Do you find scorpions fascinating, daddy longlegs elegant, and think that spiders get a bad rap? If so, you may be suited for a career as an arachnologist—a scientist who studies the biology of these animals. As an arachnologist, Paula E. Cushing’s proudest accomplishment is leading a team to update and revise Spiders of North America: An identification manual. Cushing is also a curator of invertebrate zoology at the Denver Museum of Nature & Science, which allows her to share her passion with scientists, teachers, students, artists, and the rest of us.
What is arachnology?
Arachnids consist of over 90,000 discovered species, including spiders, scorpions, daddy longlegs, camel spiders (or solifugids), ticks, and mites. Arachnologists study some aspect of the biology of one or more of these groups of animals. For example, I study the evolutionary relationships among different species of camel spiders in the order Solifugae. I also study the evolutionary ecology of tiny spiders that live symbiotically inside the nest chambers of an ant species. In addition, I conduct a biodiversity project—the Colorado Spider Survey (www.dmns.org/spiders/default.aspx)—surveying and documenting the different species of spiders found in the Rocky Mountain ecoregion.
How did you become an arachnologist?
I’ve had an interest in science and in the natural world since childhood. When I was in high school I knew I wanted to be a biologist and a researcher, so throughout my teens I volunteered as a naturalist at a local park. One summer, I interned in the Insect Zoo at the Smithsonian Institution’s National Museum of Natural History in Washington, DC, and started learning about the natural history of insects and spiders. I learned enough about spiders working at the Insect Zoo to give my very first public talk about spiders. Going into college, I was interested in researching the biology of arthropods and volunteered in a biology professor’s laboratory my freshman year. That professor was an arachnologist—he became my mentor, taught me about spiders and research, and took me to my first scientific conference to present a project he and I worked on together. The field of arachnology is fairly small, with only about 1,000 researchers worldwide, and the other scientists at the meeting were very supportive of student research. I was not only fascinated with the organisms, but I was also attracted to the collegial and supportive atmosphere I found at that first scientific meeting.
Cushing collects spiders in the field.
Describe your job.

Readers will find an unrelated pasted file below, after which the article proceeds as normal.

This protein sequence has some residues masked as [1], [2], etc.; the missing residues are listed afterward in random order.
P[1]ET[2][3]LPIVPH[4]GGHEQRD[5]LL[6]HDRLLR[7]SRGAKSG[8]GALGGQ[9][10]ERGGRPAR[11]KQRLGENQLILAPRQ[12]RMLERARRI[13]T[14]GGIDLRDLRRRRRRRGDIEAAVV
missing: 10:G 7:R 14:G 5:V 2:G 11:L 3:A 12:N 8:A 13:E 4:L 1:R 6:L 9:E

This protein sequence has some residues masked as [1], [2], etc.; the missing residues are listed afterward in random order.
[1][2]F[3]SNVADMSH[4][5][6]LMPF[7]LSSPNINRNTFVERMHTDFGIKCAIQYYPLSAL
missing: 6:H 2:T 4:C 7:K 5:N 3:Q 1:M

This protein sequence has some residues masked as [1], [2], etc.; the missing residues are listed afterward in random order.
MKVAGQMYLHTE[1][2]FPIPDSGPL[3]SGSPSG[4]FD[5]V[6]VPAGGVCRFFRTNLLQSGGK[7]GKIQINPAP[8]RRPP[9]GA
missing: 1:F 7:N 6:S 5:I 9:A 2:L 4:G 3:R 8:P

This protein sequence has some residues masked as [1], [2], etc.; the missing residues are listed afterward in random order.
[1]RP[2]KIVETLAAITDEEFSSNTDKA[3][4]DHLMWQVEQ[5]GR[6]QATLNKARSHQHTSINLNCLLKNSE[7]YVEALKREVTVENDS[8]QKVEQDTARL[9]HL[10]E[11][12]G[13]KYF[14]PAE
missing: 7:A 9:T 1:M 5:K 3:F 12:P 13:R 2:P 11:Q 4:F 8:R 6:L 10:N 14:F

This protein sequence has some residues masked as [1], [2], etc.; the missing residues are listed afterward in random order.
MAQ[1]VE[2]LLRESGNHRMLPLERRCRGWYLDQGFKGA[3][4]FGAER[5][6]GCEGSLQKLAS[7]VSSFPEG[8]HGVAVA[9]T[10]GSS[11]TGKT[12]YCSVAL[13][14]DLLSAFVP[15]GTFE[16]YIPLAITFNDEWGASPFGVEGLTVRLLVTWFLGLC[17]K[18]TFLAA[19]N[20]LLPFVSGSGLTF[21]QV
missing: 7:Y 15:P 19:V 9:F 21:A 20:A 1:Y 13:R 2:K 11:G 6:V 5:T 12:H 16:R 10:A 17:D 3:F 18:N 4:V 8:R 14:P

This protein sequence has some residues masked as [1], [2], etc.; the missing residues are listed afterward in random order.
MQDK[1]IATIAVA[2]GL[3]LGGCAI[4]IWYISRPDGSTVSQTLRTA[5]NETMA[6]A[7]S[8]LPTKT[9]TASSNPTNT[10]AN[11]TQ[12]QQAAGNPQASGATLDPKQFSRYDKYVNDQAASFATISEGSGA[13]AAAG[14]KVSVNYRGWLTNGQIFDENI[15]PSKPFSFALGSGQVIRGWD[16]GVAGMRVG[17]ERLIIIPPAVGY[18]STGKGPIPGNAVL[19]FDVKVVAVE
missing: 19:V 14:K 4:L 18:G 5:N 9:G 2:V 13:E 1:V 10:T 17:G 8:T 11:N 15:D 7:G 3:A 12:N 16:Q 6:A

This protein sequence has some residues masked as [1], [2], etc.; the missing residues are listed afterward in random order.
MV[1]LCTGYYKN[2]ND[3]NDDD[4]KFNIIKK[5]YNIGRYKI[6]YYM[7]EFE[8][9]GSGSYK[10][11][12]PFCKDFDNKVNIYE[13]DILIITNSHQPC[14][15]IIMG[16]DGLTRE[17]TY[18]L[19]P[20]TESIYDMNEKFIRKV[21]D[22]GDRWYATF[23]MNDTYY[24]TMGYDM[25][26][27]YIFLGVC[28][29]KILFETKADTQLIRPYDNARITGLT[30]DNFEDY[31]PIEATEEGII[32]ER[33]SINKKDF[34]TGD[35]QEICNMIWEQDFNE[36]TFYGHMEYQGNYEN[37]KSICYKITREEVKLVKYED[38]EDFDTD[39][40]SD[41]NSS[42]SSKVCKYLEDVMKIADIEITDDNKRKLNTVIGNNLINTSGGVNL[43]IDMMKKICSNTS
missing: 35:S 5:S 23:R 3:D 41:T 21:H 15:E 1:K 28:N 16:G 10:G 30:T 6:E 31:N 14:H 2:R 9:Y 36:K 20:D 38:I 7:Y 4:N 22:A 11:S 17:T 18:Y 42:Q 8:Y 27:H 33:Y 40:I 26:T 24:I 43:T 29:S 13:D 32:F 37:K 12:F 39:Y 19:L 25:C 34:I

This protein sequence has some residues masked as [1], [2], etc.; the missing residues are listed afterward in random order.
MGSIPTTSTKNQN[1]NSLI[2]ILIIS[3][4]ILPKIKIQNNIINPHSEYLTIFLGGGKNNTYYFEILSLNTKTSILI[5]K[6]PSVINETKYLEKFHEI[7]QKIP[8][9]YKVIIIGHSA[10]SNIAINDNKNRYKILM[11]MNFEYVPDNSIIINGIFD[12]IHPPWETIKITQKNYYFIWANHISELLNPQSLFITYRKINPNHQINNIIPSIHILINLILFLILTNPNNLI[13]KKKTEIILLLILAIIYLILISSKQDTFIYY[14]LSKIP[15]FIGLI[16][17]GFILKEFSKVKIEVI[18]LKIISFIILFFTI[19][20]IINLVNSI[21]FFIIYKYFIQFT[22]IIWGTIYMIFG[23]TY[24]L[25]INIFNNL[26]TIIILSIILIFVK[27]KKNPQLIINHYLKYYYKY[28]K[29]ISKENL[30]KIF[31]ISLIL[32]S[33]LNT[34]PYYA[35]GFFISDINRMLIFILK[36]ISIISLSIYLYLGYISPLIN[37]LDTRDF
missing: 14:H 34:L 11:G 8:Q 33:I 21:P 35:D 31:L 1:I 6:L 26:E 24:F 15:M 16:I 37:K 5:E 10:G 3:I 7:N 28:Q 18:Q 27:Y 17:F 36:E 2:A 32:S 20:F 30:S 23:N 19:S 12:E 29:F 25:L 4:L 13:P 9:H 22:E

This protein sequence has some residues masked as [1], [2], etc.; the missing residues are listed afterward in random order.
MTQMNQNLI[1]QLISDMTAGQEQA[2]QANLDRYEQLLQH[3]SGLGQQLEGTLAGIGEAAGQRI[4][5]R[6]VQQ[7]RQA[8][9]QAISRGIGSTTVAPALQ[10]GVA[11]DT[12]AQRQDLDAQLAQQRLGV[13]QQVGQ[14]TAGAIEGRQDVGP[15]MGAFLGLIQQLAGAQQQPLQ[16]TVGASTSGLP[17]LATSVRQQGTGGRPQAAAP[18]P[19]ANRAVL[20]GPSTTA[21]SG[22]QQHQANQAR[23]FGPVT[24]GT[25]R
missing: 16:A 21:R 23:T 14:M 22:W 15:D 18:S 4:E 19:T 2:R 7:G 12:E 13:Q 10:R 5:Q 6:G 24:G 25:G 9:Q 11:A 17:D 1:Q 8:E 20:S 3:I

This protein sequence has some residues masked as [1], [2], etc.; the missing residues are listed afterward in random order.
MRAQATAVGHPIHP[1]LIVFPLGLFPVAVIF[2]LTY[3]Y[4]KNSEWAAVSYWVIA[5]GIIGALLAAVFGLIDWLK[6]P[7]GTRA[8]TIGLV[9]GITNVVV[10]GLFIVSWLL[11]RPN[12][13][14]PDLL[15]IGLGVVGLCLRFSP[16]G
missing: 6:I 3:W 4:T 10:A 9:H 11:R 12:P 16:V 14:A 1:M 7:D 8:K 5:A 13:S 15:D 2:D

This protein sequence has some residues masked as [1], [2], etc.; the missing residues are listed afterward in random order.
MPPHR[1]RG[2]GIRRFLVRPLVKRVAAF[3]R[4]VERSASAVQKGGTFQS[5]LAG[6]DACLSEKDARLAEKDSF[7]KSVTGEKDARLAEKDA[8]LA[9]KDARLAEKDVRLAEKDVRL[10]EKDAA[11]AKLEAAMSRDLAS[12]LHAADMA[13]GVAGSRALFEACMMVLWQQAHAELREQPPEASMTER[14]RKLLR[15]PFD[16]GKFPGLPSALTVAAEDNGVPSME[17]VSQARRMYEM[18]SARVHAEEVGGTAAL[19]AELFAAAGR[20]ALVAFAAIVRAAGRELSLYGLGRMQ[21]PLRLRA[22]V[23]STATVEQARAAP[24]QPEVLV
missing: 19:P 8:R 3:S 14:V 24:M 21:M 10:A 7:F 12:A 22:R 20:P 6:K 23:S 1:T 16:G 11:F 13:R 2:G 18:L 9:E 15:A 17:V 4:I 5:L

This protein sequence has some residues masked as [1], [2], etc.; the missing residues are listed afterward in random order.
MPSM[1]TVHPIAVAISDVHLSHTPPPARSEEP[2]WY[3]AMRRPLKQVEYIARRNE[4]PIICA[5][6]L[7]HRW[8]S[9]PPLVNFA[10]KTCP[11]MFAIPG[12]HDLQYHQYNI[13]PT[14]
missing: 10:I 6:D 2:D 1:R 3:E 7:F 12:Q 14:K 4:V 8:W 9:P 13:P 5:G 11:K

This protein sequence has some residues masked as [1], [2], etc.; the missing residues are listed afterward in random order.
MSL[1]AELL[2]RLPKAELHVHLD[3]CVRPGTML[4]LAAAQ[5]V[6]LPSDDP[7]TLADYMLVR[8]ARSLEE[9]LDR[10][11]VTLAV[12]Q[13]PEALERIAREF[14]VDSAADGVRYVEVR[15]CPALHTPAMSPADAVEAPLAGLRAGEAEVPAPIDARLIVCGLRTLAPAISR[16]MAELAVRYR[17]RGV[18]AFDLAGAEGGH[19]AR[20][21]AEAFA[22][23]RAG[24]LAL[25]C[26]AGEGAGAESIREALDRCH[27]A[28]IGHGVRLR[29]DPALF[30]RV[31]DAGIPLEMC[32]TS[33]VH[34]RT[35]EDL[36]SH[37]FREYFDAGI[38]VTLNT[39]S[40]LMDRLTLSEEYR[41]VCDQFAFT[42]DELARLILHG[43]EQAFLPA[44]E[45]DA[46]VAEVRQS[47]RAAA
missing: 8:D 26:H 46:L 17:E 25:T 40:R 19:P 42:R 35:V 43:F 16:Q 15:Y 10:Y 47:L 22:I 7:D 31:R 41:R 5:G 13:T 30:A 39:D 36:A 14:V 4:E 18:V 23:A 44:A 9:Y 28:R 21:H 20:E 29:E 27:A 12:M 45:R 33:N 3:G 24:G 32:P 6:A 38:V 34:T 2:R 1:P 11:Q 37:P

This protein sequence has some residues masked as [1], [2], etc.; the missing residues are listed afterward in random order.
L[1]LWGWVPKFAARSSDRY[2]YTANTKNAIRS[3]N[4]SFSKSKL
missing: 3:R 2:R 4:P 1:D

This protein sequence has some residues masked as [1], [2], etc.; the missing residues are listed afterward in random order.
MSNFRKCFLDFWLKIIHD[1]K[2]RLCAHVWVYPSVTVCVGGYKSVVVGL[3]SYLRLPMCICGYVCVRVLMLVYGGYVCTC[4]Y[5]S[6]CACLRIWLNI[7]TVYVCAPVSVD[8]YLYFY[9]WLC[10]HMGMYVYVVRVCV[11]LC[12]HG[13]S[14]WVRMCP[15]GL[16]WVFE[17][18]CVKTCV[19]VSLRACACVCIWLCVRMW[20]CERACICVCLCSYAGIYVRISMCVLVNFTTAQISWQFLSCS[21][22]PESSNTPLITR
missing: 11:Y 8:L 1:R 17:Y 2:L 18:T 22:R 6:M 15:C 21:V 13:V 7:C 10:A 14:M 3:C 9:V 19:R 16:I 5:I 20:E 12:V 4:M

For science in any field to progress, scientists must collaborate and support one another, and must be willing to translate their passion and knowledge to the general public. This is where my job comes in. As a curator, I combine research and outreach to bridge the gap between scientists and the public. The research aspect of my job involves conducting scientific studies and overseeing collections of preserved invertebrates—arachnids, insects, and shells. Data associated with these specimens tell scientists where the organisms were collected, when they were collected, and who collected them. Thus, studying these museum specimens can inform us about the biodiversity of the different habitats of Earth and can indicate how this biodiversity has changed over time. For example, we can ask how habitat degradation has affected species diversity by studying museum specimens. The outreach side entails teaching, lecturing, attending workshops, conducting behind-the-scenes tours, and staying involved with professional scientific societies in my field (see “Bonus Points”).
BS Biology, MS Zoology, PhD in Zoology
On the web:
Entomologist, zoologist, biology lab technician, high school biology teacher
Advice for students?
The best way for students to learn about spiders and other arachnids is to observe them. Students should find out if local parks and natural areas are in need of volunteer naturalists. Internships are available through some museums and zoos for students to gain experience working with animals and scientists. Local university professors or museum curators may need help in the laboratory. Students who have a serious interest in science should never be afraid to e-mail or contact a scientist for advice. In any such correspondence, students should be formal, polite, and, most importantly, prepared with organized and clear questions. Students can obtain a wealth of information just by interviewing a scientist or sending a researcher a list of thoughtful questions.
—By Megan Sullivan